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Re: Trustworthy Computing Mini-Poll
From: "yossarian" <yossarian () planet nl>
Date: Fri, 20 Dec 2002 22:52:46 +0100


On Fri, Dec 20, 2002 at 02:47:59AM +0100, yossarian wrote:
Would you buy/use it if you had the choice? I mean, there are a lot of
advantages... :-)

Now you've got me interested - what advantages is TCPA offering me?

We're currently talking about the (hypothetical) features of the
hardware in my questionnaire -- i.e. CPUs that support a "web of trust" or
at least require a signature from the computer's owner or a trusted
third party (designated by the owner). I.e. not TCPA, but what TCPA
should be, and could be if someone pushed hard enough in that direction,
since it does what the TCPA is all about -- copy protection and trusted
executables -- however it creates a free market in which customers can
decide what to buy.

As a consumer i do not need copy protection. Content providers need that, I
just need content. Is TCPA ensuring better content? I think that TCPA is not
going to entice bands to make better music, or moviemakers to make better
movies. They need inspiration, mainly. My problem with the content industry
is not that what they offer isn't good enough, what I want is out there but
they do not make it available. Example: I have been looking for a CD of a
certain band for more than 10 years. The stores told me it is not on CD. The
webstores don't have it. Someone sampled the vinyl, and put it online. Now I
have it. /Example. The content industry lost touch with many of their
customers long ago. Their business models should be adapted - should have
been adapted long ago - to the needs of the customers. Sales started
dropping long ago, way before Napster and eDonkey. So copying isn't the real
problem. What the content industry does now is bullying the consumers back
to the record stores and videostores. Consumers might not like being
bullied, and decide not to buy at all. The content industry has become the
enemy. Do you buy from the enemy? Only if you have no choice, like in buying
oil from saddam and chavez. Content consumers might decide not to buy.

I cannot decide what to buy when what I know I want, but it isn't available.
The content industry is not helping me in the exciting hunt for new music
and movies - have you listened to the radio in the last years? No, probably
not, since it is aimed at 17 y/o people, and made to please the advertisers
of soap and insurance. Consumers have found a new way to find new emotions,
new music, new movies: the internet.

The concept of trusted executables completely eludes me - if I install say
winword.exe on a system, I already trust MS to supply me with a working text
editor. So that part of trust already exists. I think you should take a look
on the definitions of trustworthy computing - who trusts who?
features will my new computer have, that will convince me to lose
options I have right now - playing music, copying what I like, etc?.

I'd say protection from binary viruses and stack overflows, plus if
someone breaks into your computer and you have stored your key in a safe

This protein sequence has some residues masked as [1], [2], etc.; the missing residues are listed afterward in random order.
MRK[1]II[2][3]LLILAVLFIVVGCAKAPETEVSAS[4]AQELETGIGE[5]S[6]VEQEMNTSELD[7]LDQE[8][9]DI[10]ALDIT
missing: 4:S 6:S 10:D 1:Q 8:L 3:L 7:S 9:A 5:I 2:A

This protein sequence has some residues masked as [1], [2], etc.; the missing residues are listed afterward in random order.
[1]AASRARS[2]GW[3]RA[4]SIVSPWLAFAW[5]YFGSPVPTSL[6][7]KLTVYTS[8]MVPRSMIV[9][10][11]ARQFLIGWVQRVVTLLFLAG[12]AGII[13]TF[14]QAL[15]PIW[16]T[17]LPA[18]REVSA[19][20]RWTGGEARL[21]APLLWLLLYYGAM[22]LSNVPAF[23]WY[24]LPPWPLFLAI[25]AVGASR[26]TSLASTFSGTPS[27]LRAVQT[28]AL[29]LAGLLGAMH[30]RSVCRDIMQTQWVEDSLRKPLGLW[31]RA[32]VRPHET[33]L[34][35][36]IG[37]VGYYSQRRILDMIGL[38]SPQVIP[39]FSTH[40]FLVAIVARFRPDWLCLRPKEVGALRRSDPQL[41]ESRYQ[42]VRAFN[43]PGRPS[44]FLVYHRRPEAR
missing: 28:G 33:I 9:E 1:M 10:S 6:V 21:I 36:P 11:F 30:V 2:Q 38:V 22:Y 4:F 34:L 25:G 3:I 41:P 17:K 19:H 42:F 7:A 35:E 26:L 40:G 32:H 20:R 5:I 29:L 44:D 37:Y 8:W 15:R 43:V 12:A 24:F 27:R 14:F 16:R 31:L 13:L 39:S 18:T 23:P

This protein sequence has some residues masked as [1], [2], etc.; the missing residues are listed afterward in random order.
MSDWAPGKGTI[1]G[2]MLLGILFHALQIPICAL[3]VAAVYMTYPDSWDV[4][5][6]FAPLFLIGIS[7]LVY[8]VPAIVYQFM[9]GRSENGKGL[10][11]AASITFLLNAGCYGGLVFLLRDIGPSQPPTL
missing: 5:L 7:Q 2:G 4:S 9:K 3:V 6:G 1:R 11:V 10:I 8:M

place you can tell what she modified. So this would be a definitve must
if you're builing a server, and I'm asking now whether you would like
those features on your home box as well, even if you had to give up DVD
copying or get special illegal hardware for it.

Certfication of software cannot stop stack overflows - good coding will. It
is a ridiculous claim that it could. If I a want to overflow an executable,
I need a possibility to get it to accept data, in a form it doesn't expect.
This has nothing to do with executables that are signed or not, this is the
quality of the executables. Will the systems filter out non-TCPA signed user
input - how? This would mean changing every system worldwide. Datapackets
cannot be signed, you'd have to change TCP/IP.

Like i already explained, it will probably be just as easy to write viruses
to circumvent TCPA, by copying - or just using - validation code somewhere
in the OS. Any claims for extra security for consumers are snake oil - it
just cannot be done. Like you said, the encryption will probably be broken.
Breaking a certificate system is usually much easier than breaking
encryption, since you copy it instead of breaking it.

Basically I'm on your side -- but I fear that if noone speaks up and
points out a better alternative, we will be stuck with TCPA  as it
currently is, and lose the options we currently have anyway (since we
cannot decrypt stuff from the Internet or from DVDs on our hardware). So
I'm searching for a better alternative. I'm ignoring all the copy
protection stuff since it will be broken withing a few moths anyway, and
just concentrate on the stuff M$ invented against the OSS people.

IMHO the only alternative is renewing the business propositions of the
content companies. Things change, and this TCPA thing should best be
compared to the typewriter industry outlawing computers. Lesson: who in the
21st century has heard of Underwood, Woodstock or Continental? We all know
IBM - because they've adapted. In the 30-ies, IBM was only a small
typewriter company. But they renewed their products. Underwood built the
same typewriter from 1898 until the late sixties, it only changed the
outside. Underwood is gone. /Lesson. Companies must adapt to survive - the
dinosaurs of the RIAA should too, or fade away. They are fighting a lost
battle. They should fight a battle they can win, if there is one.

It should so very good it will convince me to actually trow away my old